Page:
Ethnographic Arms & Armour
 

Go Back   Ethnographic Arms & Armour > Discussion Forums > Ethnographic Weapons

Reply
 
Thread Tools Search this Thread Display Modes
Old 8th March 2021, 06:26 PM   #1
kino
Member
 
kino's Avatar
 
Join Date: Dec 2004
Posts: 772
Default A silver pommel with silver inlaid blade Moro Kris

Sharing photos of my latest acquisition. The bottom of the ganya is embellished with a silver strip. Unpolished silver pommel. Fullered blade.
Anyone wants to hazard a guess on its age.
Attached Images
   
kino is offline   Reply With Quote
Old 9th March 2021, 12:52 AM   #2
Battara
EAAF Staff
 
Battara's Avatar
 
Join Date: Dec 2004
Location: Louisville, KY
Posts: 6,714
Default

Wow! I was thinking that this is Sulu based on the front and back of the ganga, and the motifs on the swassa bands.

Age? - This has aspects of the late 1700s (ganga line, the band motifs) but characteristics of the late 1800s (size of blade, pommel size). So I would place the piece between the 1830s - 1850s?

BTW - by the patina I can tell that the silver parts are really silver, but are the swassa parts (lacking patina) truly swassa? Have you tested these?

Congratulations on this great example and thanks for posting this.

Maraming Salamat!
Battara is offline   Reply With Quote
Old 9th March 2021, 07:56 AM   #3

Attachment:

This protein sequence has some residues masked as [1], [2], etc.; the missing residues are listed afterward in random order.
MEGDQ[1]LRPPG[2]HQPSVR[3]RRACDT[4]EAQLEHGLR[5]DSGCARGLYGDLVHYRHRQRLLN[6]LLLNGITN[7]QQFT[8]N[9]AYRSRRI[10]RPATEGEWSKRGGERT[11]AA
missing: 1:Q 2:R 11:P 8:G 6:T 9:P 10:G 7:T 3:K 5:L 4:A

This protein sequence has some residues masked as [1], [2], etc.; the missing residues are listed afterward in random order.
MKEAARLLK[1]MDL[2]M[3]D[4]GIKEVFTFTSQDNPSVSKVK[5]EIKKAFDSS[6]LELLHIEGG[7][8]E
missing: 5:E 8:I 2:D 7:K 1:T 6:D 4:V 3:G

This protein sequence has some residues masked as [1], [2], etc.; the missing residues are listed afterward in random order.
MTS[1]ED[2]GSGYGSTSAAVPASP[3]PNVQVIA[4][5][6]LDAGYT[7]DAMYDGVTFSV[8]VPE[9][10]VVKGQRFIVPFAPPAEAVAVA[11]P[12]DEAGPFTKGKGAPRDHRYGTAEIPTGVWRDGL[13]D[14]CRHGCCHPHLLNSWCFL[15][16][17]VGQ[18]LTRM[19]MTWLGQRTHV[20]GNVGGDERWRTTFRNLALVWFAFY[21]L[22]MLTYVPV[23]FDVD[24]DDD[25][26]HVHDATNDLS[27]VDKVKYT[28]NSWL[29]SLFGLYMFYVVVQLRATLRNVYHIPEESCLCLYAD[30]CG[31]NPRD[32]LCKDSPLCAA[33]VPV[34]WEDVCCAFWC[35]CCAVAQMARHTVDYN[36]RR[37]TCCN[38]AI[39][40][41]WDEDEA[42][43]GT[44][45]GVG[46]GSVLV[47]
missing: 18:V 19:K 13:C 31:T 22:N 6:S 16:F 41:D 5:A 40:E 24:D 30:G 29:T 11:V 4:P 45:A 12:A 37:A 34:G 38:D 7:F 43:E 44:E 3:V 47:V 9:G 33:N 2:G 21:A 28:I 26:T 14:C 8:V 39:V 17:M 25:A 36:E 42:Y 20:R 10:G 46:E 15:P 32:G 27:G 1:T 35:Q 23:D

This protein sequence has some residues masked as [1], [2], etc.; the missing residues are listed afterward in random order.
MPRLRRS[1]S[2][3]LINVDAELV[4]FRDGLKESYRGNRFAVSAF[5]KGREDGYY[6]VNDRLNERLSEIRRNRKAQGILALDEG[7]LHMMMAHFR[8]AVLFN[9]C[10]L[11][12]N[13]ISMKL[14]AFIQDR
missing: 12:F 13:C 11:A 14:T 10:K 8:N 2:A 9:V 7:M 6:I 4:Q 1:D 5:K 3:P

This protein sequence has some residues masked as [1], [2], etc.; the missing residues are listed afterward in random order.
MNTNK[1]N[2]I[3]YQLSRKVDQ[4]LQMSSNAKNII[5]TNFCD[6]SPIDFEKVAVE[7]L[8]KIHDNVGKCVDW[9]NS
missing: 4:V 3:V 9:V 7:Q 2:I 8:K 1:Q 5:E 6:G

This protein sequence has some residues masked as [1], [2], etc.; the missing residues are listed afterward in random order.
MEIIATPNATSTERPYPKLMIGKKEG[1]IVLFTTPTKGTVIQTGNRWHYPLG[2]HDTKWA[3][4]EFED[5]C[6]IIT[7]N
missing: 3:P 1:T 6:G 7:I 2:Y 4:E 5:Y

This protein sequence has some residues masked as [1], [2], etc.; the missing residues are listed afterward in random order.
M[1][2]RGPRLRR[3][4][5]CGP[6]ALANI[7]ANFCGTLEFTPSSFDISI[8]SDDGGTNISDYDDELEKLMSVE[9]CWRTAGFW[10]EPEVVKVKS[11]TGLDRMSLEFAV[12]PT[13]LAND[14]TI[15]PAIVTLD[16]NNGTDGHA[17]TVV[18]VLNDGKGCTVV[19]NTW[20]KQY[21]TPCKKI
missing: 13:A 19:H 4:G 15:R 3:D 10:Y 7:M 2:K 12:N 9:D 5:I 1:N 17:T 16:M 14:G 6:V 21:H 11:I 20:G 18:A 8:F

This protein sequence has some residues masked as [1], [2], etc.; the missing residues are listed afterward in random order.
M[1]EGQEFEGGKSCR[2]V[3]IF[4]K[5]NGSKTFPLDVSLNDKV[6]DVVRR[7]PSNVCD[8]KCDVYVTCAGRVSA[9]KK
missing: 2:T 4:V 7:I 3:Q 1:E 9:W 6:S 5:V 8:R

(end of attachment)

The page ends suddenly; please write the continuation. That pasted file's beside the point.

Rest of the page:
Ian
Vikingsword Staff
 
Ian's Avatar
 
Join Date: Dec 2004
Location: The Aussie Bush
Posts: 3,168
Default

Kino and Battara,

I've looked at this one long and hard, and the first question I ask is whether this is Moro in origin?

Starting with the scabbard, it appears that the gangya of this kris/sundang is too big for the sampir of the scabbard, so I'd say it is not a match for this sword. Let's set it aside and just look at the blade and hilt.

The blade is straight and moderately wide with a central fuller. I've not seen a fuller on a well-provenanced archaic Moro kris. Old sundang, yes, but not Moro kris.

At the base of the gangya it does not have the customary "arrowhead" carving seen on archaic kris, but rather a series of incised semicircles filled with silver. We've seen these unusual markings before on sundang, but I've yet to see them authoritatively attributed to Moro swords (as opposed to sundang from elsewhere in the Malay world).

The line separating the two pieces of the gangya (gutlang katik, Tausug) is almost straight with only a minimal angle very close to the long edge of the gangya. Among Moro kris, Cato believes this usually indicates an archaic form (pre-1800), but the rest of this sword does not fit with a typical archaic Moro kris (length of blade, absence of arrowhead, no central "panel" that may be twist core).

The so-called "elephant's trunk" area of the gangya is also unusual for an archaic Moro kris. In another thread, Rick recently referred to a similar structure as looking more like a rooster than an elephant. In that same thread, it was also noted that the style of elephant's trunk seen here is unusual for Moro kris but can be seen (perhaps more commonly) on sundang from other areas of the Malay world, including Brunei, Sulawesi, Kalimantan, and Malaysia.

The general form of the kakatua hilt shown here is seen widely. There are similar examples from the late 19th C up to the present time on Moro kris, particularly those from Mindanao. Similar hilts are seen also on sundang from the other Malay areas noted above (and illustrated in A. van Zonneveld, Traditional Weapons of the Indonesian Archipelago, p. 133).